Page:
In short, the “you’re either with us or you’re our enemy” mentality is getting us nowhere. The world is more complex, and the problems we face require more complex solutions. At DOC RI, we are committed to finding ways in which we can contribute to those solutions.

Vladimir Yakunin is the Co-founder of the Dialogue of Civilizations Research Institute (DOC), Head of the Department for State Governance at the Moscow State University and former head of Russian Railways. You can follow the institute on Twitter at @DOCResearchInst

Sourse: bne IntelliNews

SHARE
PreviousRight to Development: Worth Celebrating? Yes. Time to Act Now
Next2016 G20 Summit: Beyond Economic Discourse Towards World Peace Through Intercivilizational Dialogues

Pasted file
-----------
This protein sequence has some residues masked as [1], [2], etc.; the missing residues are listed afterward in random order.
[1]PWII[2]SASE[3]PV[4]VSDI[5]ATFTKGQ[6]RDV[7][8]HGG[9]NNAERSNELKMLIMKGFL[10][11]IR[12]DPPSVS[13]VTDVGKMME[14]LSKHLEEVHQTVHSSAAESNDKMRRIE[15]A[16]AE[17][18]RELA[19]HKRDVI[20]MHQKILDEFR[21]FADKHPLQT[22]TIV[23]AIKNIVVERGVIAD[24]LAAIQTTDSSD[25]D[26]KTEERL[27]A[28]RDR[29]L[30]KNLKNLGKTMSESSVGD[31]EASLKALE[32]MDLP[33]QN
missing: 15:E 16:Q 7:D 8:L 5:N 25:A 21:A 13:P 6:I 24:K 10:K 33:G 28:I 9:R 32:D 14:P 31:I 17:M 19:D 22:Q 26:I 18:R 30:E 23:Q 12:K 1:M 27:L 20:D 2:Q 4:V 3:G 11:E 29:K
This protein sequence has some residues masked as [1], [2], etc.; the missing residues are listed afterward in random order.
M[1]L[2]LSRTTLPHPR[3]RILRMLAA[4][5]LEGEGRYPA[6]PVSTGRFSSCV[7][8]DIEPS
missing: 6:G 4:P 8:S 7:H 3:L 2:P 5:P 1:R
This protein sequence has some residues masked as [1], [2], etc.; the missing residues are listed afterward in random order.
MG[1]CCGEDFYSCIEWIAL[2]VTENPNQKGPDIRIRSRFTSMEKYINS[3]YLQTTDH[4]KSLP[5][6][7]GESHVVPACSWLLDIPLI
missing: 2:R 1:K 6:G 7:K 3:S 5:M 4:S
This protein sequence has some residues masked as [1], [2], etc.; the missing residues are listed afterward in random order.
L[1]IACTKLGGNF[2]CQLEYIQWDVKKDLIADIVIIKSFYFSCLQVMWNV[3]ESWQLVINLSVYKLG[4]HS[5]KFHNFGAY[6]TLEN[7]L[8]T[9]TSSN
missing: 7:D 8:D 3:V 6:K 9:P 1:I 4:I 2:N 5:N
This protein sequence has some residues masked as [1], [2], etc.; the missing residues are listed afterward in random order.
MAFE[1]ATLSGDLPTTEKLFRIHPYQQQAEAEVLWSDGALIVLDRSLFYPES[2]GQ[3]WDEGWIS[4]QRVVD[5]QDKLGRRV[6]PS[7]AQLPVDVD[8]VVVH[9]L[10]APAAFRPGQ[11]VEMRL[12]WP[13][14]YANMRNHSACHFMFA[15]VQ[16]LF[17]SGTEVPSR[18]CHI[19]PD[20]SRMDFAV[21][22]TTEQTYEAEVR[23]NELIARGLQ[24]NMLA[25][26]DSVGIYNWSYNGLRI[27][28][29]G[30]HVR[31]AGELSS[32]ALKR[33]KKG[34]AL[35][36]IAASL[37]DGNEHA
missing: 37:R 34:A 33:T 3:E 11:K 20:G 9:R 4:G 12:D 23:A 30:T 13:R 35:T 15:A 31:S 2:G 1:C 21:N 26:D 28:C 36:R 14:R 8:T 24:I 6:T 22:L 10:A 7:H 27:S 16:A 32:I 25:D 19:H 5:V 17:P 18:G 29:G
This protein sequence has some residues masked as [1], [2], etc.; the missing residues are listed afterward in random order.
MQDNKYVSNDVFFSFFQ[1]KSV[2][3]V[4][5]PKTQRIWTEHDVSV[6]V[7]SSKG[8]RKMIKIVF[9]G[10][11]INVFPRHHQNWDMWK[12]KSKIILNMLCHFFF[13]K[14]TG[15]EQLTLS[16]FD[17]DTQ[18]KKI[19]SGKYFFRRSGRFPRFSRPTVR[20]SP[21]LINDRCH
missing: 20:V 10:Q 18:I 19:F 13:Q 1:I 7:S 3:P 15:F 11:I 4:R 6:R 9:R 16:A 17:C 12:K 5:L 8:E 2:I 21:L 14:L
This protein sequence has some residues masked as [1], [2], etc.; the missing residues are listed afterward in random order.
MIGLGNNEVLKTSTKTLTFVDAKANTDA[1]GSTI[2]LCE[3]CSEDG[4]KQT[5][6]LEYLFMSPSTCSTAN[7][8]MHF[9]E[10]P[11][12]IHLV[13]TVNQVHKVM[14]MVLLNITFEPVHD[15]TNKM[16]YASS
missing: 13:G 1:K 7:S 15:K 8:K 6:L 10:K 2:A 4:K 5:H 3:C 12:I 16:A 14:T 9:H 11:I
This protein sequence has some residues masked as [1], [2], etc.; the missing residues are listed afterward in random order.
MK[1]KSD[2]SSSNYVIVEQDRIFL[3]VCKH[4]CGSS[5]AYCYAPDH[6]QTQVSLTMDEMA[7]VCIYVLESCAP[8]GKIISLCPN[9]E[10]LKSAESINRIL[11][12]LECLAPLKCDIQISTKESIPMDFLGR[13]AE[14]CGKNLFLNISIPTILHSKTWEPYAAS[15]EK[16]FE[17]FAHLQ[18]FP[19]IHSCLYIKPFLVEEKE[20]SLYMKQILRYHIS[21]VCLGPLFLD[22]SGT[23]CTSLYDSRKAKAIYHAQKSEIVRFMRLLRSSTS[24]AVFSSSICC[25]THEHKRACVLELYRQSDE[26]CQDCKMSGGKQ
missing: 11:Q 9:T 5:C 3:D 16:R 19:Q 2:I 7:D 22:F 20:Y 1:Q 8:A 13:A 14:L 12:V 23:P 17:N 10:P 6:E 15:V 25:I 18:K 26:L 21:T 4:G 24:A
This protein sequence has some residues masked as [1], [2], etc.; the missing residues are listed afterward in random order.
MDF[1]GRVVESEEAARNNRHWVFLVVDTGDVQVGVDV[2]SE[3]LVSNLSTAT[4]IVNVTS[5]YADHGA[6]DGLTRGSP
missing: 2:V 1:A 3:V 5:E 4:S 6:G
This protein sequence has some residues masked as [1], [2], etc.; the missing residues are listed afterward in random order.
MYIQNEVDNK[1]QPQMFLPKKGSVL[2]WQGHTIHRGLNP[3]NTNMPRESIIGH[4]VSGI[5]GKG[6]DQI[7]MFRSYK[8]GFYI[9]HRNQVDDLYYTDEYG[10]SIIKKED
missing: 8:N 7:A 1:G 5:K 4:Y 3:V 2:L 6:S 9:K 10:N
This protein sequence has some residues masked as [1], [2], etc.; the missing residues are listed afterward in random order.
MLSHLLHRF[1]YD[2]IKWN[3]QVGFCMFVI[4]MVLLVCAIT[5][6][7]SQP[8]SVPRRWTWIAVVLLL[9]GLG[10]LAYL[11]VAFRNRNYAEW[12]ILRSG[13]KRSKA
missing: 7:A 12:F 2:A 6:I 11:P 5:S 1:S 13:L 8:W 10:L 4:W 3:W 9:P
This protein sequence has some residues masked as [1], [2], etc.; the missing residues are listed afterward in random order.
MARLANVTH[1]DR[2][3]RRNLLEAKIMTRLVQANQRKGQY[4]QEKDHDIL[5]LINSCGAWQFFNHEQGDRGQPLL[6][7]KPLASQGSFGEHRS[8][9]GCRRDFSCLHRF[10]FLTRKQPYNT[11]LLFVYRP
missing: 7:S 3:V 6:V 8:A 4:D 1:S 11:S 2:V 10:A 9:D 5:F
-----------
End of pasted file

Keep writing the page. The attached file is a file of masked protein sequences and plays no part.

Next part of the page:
Russian business leader, philanthropist and Doctor of Political Sciences. Former President of Russian Railways. Head of the Department of State Politics of the Faculty of Political Science of the Lomonosov Moscow State University, Doctor of Political Sciences, Visiting professor at the Stockholm School of Economics, Honorary Doctor of the Diplomatic Academy of the Russian Foreign Ministry, Member of the Russian Academy of Social Sciences. Vladimir Yakunin graduated from the Leningrad Institute of Mechanics as a Mechanical Engineer in 1972. After completing military service he worked with the Administration of the State Committee of the Council of Ministers of the USSR for Foreign Trade and as a department head at the Russian Academy of Sciences’ Ioffe Physical-Technical Institute. In 1985-1991, Vladimir Yakunin was Second and then First Secretary of the USSR’s Permanent Representative Office at the United Nations. Vladimir Yakunin served as Chairman of the Board at the International Centre for Business Cooperation, and was then nominated head of the North-Western Federal District Inspectorate of the Senior Control Department of the President of the Russian Federation. Yakunin was appointed Deputy Minister of Transport in October 2000 and first Deputy Minister of Railways in February 2002. In October 2003 the Board of Russian Railways JSC appointed Vladimir Yakunin First Vice President. In June 2005 he was promoted to President of Russian Railways JSC, a position he held until August 2015. Vladimir Yakunin is Chairman of the Board of Trustees of St Andrew the First-Called Foundation and Centre of National Glory, Founding President and Co-chairman of the World Public Forum Dialogue of Civilizations and Co-president of the Franco-Russian dialogue Association. He is Head of the State Policy Department, Political Sciences Faculty, Lomonosov Moscow State University. In 2013 Vladimir Yakunin founded the Endowment for the World Public Forum Dialogue of Civilizations aimed at supporting research in the sphere of political and social sciences, religion and culture, developing communication between countries on political and economic matters, and seeking compromise in cases of social unrest and international disputes.